Sunday, 4 October 2009
Under The Volcano Movie @ FACT Liverpool 7/10/09
Under The Volcano (15)
Directed by John Huston Mexico/USA 1984 112mins
Introduced by Mark Goodall (University Of Bradford)
88 Wood Street
Tel. No. 0871 704 2063
John Huston's film version of Malcolm Lowry's novel Under The Volcano is being shown as part of the Malcolm Lowry Centenary Festival as above.
Under The Volcano
Under the Volcano is a 1984 film directed in Mexico by John Huston with Albert Finney, Jacqueline Bisset, Anthony Andrews and Katy Jurado heading the cast. The film received Academy Award nominations for Best Actor in a Leading Role (Albert Finney) and Best Music, Original Score (Alex North).
It is based on the 1947 novel by English writer Malcolm Lowry which was adapted to radio on Studio One in 1947.
Remaining faithful to Lowry's original novel, Huston's film tells the story of Geoffrey Firmin, an alcoholic British consul in the small Mexican town of Quauhnahuac (recognizably Cuernavaca), on the Day of the Dead in 1938.
The film was entered into the 1984 Cannes Film Festival.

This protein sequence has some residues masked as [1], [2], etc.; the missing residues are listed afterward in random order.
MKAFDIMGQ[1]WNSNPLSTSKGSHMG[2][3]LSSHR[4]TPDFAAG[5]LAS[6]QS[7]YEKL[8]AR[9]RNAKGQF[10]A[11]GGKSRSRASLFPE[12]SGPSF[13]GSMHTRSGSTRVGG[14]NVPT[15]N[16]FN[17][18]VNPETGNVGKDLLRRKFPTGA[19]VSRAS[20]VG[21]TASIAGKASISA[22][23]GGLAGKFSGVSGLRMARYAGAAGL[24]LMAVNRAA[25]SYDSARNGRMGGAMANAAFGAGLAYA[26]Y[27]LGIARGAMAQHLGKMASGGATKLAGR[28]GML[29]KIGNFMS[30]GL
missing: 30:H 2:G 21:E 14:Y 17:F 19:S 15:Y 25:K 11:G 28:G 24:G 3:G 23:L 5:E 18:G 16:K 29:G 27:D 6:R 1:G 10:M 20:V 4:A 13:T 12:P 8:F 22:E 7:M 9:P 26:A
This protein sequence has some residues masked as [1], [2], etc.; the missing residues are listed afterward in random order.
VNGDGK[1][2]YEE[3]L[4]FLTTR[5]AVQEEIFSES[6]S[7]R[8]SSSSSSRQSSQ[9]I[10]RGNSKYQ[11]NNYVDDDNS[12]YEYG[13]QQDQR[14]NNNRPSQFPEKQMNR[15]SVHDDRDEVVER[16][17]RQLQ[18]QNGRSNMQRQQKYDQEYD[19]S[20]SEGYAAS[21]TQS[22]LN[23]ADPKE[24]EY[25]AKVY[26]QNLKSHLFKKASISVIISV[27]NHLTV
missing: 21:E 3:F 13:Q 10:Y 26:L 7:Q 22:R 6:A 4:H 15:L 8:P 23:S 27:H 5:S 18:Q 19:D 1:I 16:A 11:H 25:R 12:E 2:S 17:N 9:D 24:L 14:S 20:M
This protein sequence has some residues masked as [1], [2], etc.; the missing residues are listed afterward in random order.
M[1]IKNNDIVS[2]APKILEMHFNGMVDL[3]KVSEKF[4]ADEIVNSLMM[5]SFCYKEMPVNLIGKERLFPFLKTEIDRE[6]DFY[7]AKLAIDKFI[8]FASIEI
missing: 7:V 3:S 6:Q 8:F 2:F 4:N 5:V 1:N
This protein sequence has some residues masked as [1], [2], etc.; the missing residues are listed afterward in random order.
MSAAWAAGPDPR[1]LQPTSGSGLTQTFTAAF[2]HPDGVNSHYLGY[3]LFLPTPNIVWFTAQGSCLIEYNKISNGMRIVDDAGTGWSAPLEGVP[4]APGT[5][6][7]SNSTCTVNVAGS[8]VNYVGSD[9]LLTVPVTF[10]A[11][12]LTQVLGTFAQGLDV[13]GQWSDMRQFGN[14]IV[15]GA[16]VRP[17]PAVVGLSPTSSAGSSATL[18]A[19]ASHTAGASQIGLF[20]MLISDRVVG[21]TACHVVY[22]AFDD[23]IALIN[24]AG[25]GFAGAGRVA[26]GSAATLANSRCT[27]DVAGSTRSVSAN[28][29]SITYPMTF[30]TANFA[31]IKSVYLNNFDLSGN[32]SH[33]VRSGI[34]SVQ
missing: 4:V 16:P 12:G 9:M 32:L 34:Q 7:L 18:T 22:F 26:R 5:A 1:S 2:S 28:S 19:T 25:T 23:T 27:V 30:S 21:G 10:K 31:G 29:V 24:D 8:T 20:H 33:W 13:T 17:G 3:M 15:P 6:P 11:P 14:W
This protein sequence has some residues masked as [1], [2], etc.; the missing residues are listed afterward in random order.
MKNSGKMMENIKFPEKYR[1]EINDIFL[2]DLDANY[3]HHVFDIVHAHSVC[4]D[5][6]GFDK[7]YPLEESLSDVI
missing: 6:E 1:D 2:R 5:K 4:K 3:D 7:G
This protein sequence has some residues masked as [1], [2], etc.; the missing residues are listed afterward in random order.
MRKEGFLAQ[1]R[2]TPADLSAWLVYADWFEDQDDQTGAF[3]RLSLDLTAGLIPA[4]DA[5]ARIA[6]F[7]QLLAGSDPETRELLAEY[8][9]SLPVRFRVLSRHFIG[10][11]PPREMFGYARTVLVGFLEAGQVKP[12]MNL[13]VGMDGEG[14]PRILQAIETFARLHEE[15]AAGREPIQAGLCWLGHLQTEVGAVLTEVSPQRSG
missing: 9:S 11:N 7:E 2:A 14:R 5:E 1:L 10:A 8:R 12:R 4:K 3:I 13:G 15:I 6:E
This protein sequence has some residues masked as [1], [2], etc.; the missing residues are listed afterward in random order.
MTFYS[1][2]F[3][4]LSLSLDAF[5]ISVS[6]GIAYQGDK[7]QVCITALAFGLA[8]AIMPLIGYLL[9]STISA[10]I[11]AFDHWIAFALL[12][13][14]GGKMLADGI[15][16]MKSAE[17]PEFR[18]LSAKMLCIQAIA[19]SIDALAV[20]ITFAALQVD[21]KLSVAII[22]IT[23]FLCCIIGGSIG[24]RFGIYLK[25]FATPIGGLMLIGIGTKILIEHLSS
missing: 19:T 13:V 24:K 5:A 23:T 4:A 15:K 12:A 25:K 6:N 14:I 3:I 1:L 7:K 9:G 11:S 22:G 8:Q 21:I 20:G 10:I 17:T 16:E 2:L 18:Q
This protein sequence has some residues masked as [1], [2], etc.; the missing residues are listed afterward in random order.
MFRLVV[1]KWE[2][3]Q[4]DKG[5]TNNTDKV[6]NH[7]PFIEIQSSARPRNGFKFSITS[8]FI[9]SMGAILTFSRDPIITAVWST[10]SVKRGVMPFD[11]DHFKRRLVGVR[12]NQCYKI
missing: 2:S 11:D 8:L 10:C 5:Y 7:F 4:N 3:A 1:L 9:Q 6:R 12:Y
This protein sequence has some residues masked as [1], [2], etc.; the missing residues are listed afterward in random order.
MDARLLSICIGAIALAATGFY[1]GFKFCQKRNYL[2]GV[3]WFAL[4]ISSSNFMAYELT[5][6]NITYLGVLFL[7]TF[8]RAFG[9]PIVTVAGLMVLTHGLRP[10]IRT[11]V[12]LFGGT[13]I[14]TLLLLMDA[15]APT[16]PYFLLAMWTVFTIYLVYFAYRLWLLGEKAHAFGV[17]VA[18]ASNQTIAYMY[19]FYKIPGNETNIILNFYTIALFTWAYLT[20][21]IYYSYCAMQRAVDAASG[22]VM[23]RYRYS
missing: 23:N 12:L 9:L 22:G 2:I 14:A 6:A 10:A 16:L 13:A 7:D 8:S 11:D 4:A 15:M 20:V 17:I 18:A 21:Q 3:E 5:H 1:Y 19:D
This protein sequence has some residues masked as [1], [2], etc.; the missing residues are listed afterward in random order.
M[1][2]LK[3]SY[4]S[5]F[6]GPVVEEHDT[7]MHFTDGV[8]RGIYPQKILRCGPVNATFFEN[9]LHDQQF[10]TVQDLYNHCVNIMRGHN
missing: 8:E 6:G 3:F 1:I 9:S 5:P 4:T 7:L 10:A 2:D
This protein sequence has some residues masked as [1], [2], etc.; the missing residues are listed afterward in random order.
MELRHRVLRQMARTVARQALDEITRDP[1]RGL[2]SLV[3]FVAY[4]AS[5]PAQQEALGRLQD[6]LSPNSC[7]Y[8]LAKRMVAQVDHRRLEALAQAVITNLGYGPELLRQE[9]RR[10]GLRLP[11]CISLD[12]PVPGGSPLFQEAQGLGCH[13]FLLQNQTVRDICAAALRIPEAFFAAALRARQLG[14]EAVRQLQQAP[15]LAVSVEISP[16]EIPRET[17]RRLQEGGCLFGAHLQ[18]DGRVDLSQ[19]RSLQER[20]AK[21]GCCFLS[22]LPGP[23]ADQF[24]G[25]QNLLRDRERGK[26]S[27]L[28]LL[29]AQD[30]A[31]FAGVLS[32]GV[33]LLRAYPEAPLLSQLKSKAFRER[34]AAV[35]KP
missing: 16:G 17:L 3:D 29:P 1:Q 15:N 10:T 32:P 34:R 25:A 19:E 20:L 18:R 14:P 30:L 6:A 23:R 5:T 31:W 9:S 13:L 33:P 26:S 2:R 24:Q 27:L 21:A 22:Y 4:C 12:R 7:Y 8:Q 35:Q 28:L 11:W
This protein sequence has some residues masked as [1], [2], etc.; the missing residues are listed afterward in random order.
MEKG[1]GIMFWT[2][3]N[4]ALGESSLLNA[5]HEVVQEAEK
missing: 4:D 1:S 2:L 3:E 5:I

Reviewing in The New York Times, Janet Maslin had much praise for Finney's performance:
Drunkenness, so often represented on the screen by overacting of the most sodden sort, becomes the occasion for a performance of extraordinary delicacy from Albert Finney, who brilliantly captures the Consul's pathos, his fragility and his stature. Alcoholism is the central device in Mr. Lowry's partially autobiographical novel. (The author, like the Consul, was capable of drinking shaving lotion when nothing more potable was at hand.) Yet the Consul's drinking is astonishingly fine-tuned, affording him a protective filter while also allowing for moments of keen, unexpected lucidity. Mr. Finney conveys this beautifully, with the many and varied nuances for which Guy Gallo's screenplay allows. For instance, when the exquisite Yvonne (played elegantly and movingly by Jacqueline Bisset) reappears in Cuernavaca one morning, she finds her ex-husband in a cantina, still wearing his evening clothes. He turns to gaze at her for a moment, pauses briefly, and then continues talking as if nothing had happened. Seconds later, he turns again and looks at Yvonne more closely, still not certain whether or not this is a hallucination. It takes a long while for the fact of Yvonne's return to penetrate the different layers of the Consul's inebriated consciousness, and Mr. Finney delineates the process with grace and precision, stage by stage. Wikipedia